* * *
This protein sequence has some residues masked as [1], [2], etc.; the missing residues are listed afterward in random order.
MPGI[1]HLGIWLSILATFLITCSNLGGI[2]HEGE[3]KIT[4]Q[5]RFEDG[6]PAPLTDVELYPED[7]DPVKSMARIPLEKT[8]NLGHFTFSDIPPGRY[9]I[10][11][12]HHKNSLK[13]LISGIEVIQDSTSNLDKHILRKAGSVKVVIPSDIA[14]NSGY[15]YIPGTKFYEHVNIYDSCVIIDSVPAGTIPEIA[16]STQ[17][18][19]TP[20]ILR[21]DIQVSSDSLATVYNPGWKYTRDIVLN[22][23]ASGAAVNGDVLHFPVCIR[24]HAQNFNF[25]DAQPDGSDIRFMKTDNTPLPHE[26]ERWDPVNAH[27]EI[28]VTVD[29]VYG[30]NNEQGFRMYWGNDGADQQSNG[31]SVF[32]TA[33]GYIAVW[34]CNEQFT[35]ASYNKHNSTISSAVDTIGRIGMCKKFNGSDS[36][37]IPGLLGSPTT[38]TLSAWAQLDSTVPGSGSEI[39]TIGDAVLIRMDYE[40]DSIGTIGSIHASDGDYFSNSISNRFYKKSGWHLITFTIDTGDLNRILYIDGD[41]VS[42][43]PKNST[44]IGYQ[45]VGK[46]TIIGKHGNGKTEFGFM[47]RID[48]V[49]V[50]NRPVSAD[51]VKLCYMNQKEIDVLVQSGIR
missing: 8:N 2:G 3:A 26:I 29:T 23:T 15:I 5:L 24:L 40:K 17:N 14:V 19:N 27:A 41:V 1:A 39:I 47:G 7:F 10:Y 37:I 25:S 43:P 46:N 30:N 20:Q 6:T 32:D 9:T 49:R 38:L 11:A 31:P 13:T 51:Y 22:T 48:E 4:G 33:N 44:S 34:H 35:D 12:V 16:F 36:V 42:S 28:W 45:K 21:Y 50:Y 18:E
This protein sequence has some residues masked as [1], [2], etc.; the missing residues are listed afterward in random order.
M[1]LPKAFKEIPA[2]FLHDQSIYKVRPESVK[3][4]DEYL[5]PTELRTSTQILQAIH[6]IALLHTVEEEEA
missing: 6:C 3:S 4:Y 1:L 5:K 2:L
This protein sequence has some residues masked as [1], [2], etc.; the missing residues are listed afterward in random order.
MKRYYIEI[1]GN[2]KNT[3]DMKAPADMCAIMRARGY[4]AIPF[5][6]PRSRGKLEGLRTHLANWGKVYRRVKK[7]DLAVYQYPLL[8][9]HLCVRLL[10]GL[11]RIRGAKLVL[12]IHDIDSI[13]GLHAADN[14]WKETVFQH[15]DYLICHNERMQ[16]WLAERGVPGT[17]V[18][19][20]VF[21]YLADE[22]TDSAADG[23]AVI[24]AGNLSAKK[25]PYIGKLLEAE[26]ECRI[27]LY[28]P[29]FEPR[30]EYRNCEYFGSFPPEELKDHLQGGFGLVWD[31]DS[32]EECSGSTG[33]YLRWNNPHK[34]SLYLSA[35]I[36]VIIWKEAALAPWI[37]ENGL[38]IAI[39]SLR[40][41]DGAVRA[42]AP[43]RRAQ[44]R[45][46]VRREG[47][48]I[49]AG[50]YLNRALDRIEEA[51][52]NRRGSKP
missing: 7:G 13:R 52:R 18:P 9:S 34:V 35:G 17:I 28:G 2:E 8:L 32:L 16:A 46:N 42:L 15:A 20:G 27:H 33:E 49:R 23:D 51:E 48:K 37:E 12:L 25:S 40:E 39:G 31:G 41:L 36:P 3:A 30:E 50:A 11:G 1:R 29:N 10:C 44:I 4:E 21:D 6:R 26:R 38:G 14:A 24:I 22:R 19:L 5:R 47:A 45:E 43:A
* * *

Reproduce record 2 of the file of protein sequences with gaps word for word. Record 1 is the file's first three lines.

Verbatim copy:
This protein sequence has some residues masked as [1], [2], etc.; the missing residues are listed afterward in random order.
M[1]LPKAFKEIPA[2]FLHDQSIYKVRPESVK[3][4]DEYL[5]PTELRTSTQILQAIH[6]IALLHTVEEEEA
missing: 6:C 3:S 4:Y 1:L 5:K 2:L